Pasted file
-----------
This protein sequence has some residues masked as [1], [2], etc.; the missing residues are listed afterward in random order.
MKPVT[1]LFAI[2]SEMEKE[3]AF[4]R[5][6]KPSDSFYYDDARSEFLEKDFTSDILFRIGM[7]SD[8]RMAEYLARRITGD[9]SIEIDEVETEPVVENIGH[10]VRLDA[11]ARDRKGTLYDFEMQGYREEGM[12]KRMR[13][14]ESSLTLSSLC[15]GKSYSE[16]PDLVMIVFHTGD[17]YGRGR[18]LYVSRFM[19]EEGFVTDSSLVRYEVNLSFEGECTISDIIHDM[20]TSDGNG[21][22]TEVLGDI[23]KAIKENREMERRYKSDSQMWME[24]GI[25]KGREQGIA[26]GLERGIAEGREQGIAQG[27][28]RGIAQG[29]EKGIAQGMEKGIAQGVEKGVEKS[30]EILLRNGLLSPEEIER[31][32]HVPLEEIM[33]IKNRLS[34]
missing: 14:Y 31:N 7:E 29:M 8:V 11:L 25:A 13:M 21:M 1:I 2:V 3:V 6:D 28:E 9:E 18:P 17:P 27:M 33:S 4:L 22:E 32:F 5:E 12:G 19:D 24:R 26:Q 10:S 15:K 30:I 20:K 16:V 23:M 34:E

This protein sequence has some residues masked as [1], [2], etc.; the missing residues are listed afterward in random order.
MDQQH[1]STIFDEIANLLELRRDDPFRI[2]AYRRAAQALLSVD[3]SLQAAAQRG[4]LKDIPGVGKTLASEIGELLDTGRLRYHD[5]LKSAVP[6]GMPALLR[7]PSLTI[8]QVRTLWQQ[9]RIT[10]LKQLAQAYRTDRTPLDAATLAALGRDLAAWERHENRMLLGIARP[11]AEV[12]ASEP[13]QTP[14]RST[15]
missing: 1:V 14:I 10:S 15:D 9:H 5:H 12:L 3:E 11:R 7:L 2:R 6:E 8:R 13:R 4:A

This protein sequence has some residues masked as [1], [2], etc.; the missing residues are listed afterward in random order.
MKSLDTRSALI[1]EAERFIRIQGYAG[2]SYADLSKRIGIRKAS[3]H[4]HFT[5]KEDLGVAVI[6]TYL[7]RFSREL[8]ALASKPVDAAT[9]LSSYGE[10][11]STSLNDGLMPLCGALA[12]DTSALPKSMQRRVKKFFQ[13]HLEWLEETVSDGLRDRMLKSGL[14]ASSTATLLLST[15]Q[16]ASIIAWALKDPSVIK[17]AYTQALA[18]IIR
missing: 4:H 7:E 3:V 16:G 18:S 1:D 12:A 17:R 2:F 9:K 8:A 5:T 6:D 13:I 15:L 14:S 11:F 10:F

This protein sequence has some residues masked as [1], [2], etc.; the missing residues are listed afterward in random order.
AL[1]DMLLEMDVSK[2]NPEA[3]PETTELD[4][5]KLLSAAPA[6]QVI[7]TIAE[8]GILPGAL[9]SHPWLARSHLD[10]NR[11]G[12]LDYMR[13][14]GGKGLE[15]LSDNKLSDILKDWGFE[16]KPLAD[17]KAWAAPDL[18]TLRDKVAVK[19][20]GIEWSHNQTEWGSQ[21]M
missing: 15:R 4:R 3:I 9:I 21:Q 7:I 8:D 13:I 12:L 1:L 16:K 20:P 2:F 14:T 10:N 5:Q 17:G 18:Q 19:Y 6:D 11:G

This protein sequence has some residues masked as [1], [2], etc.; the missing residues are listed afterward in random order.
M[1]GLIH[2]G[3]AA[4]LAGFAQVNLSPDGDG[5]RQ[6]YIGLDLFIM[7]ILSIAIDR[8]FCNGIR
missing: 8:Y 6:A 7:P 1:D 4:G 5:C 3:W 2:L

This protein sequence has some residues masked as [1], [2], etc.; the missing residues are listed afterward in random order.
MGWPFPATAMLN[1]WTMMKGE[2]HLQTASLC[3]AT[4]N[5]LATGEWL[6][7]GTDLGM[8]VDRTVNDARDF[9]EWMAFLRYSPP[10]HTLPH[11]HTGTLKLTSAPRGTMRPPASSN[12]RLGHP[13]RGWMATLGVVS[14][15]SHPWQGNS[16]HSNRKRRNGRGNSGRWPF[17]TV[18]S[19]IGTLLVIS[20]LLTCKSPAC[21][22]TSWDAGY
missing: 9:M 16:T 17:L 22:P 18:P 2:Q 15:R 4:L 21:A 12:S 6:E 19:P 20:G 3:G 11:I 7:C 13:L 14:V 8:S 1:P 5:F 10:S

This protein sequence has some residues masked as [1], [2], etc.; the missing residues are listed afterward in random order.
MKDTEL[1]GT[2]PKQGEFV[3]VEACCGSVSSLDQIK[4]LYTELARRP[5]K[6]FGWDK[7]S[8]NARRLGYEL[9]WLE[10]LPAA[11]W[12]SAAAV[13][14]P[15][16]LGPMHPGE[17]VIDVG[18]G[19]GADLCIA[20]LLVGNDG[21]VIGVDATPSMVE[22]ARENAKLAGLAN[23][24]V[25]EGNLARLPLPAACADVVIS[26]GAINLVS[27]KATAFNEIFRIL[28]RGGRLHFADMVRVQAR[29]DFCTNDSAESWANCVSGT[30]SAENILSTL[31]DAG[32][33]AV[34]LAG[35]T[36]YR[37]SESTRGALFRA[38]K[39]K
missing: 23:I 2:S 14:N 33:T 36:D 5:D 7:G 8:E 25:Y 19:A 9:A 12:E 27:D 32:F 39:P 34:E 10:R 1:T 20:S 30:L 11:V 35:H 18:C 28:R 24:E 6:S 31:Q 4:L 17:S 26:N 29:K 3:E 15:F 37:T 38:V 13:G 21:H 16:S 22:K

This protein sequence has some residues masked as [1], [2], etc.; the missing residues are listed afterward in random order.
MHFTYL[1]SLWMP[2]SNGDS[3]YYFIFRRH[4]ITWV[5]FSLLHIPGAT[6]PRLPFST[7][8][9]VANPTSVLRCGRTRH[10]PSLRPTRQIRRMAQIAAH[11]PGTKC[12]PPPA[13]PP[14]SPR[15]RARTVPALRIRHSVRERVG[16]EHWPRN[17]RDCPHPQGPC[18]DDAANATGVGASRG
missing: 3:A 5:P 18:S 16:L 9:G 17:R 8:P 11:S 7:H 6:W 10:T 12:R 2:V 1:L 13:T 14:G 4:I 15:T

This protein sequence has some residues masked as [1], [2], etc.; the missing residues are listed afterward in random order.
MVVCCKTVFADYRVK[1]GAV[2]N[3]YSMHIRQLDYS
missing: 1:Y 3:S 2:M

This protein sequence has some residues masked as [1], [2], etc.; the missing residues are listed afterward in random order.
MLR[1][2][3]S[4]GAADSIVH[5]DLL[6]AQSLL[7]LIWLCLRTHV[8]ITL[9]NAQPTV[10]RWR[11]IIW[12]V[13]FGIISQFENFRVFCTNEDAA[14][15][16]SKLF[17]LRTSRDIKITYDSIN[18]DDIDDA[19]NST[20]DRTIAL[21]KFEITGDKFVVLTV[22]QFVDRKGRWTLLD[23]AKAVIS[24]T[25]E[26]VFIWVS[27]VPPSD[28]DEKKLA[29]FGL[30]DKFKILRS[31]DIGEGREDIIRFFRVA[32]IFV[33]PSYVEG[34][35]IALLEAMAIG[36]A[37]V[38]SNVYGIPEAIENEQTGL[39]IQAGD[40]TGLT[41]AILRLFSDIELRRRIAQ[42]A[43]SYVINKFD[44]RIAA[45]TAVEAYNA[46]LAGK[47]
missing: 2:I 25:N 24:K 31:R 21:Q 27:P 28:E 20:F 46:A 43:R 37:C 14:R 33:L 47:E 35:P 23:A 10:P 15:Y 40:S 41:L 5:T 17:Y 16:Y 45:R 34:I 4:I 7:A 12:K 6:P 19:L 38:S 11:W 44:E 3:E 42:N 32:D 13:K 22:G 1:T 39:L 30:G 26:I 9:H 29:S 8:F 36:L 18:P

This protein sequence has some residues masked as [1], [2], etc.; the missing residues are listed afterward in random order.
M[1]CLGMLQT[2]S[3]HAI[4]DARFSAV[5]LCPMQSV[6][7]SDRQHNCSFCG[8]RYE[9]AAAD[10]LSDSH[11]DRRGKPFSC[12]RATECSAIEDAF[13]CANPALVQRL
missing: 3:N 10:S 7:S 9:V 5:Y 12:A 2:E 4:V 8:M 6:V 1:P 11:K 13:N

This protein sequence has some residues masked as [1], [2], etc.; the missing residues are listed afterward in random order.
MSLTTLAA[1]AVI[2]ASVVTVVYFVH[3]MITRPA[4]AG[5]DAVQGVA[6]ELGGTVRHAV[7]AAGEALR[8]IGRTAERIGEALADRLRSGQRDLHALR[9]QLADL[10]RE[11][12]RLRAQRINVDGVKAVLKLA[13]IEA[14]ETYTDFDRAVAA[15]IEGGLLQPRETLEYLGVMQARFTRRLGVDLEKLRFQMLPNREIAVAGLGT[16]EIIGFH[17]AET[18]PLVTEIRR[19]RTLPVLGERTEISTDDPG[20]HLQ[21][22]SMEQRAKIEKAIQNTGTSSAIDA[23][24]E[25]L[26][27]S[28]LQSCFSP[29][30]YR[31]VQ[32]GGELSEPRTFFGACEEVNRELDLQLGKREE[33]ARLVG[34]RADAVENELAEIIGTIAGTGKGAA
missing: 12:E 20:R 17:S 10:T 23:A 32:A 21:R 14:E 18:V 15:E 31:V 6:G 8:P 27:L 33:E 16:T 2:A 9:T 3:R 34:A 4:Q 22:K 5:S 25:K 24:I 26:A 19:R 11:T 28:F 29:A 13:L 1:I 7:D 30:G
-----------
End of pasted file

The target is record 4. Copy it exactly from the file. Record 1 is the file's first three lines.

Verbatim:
This protein sequence has some residues masked as [1], [2], etc.; the missing residues are listed afterward in random order.
AL[1]DMLLEMDVSK[2]NPEA[3]PETTELD[4][5]KLLSAAPA[6]QVI[7]TIAE[8]GILPGAL[9]SHPWLARSHLD[10]NR[11]G[12]LDYMR[13][14]GGKGLE[15]LSDNKLSDILKDWGFE[16]KPLAD[17]KAWAAPDL[18]TLRDKVAVK[19][20]GIEWSHNQTEWGSQ[21]M
missing: 15:R 4:R 3:I 9:I 21:Q 7:I 8:D 13:I 12:L 1:L 16:K 20:P 2:F 14:T 10:N 5:Q 17:G 18:Q 19:Y 6:D 11:G